As a young girl, I loved to visit the zoo. As a teen, I boycotted because seeing caged animals made me too sad. Now as a parent, I find myself in a quandary. My girls love non-human creatures as much as I do, but they don’t notice when a cage seems too small. The amazing animals simply fill them with wonder.
Before I got a membership at the San Francisco zoo, I read about the Zoo’s rehab and breeding programs and felt like they were doing work to help many of the animals. For example, the grizzly bears currently living in Grizzly Gulch was rescued hours before their scheduled euthanasia after they ransacked a ranch. I even wondered if it was possible that some of the animals might be happier in the zoo, freed from struggling for food on a daily basis. It might be nice to be a zoo polar bear right now, rather than a starving creature swimming hundreds of miles in open water for a bite to eat. Yet, it would be blind to ignore the fact that the animals are caged, and many of the animals probably don’t like their cages.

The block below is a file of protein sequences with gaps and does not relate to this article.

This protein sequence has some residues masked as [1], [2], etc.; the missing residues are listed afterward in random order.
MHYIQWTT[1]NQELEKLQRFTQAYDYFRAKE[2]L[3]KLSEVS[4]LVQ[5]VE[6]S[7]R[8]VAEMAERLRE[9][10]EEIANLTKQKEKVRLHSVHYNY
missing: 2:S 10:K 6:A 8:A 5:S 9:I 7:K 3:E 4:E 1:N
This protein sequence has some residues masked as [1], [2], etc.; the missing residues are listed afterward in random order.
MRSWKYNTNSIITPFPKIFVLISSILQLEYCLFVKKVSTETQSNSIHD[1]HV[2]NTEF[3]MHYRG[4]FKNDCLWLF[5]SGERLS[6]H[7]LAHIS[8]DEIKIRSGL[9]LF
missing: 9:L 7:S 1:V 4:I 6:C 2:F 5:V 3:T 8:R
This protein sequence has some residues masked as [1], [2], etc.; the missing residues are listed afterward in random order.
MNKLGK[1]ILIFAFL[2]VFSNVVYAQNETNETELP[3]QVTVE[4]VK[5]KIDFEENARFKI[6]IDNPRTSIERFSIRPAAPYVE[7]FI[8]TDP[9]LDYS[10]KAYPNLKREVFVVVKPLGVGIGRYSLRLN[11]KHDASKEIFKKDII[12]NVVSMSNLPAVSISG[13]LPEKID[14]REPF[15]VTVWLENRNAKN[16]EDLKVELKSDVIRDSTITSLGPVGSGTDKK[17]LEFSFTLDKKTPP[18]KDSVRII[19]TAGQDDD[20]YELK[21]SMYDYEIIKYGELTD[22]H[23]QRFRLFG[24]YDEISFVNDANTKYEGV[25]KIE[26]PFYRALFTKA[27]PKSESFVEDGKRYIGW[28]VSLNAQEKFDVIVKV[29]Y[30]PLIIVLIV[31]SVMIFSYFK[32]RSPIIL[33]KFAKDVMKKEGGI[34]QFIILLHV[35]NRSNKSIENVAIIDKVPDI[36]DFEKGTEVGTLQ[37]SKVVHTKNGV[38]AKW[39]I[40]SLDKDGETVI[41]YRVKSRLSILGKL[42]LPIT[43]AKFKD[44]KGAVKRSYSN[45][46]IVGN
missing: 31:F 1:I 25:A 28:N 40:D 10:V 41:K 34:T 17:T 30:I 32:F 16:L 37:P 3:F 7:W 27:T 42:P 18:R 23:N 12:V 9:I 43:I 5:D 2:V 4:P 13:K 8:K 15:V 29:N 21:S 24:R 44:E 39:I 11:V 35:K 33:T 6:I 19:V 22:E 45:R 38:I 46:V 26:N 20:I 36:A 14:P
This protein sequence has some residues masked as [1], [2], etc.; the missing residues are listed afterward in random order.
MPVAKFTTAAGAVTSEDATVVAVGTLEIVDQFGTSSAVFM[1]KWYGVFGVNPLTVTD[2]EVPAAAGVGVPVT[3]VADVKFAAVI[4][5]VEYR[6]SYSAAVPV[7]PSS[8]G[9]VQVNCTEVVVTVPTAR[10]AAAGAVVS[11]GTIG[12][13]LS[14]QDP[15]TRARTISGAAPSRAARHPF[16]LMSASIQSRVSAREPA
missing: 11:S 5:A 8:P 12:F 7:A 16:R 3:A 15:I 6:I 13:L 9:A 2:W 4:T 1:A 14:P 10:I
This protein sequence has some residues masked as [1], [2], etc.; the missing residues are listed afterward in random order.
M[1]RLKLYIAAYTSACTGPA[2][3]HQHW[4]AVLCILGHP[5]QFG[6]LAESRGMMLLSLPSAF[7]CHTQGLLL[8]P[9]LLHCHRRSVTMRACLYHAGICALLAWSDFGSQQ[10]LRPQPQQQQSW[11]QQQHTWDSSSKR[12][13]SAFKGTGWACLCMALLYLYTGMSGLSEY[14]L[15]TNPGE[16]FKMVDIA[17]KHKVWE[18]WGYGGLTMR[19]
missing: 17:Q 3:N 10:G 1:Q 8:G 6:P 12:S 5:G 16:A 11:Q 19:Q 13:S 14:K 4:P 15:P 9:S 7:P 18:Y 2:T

And PETA’s recent report alleging that Ringling Brothers abuses their animals rattled my confidence (again) that people who profit from animals have incentive to treat them kindly. Of course I was appalled at the elephant abuse depicted in the novel Water For Elephants by Sara Gruen, but that was ages ago. I felt sure something like that wouldn’t happen in a country as regulated as the U.S. is today.
Despite the alleged abuses, however, I have concluded that for now, I’ll bring my kids to the zoo. At least our zoo. Animal videos are wonderful, but it’s not the same as seeing an animal live, meeting its gaze with your own. And when the kids ask about the animals in the cages, I’ll be honest. I will invite them to think about how the animals might be happier free, but I’ll also challenge them to think about how the zoo makes their lives easier.
What do you think? Do you bring children to the zoo to inspire their love of nature, or does it defeat the purpose when the animals are in cages?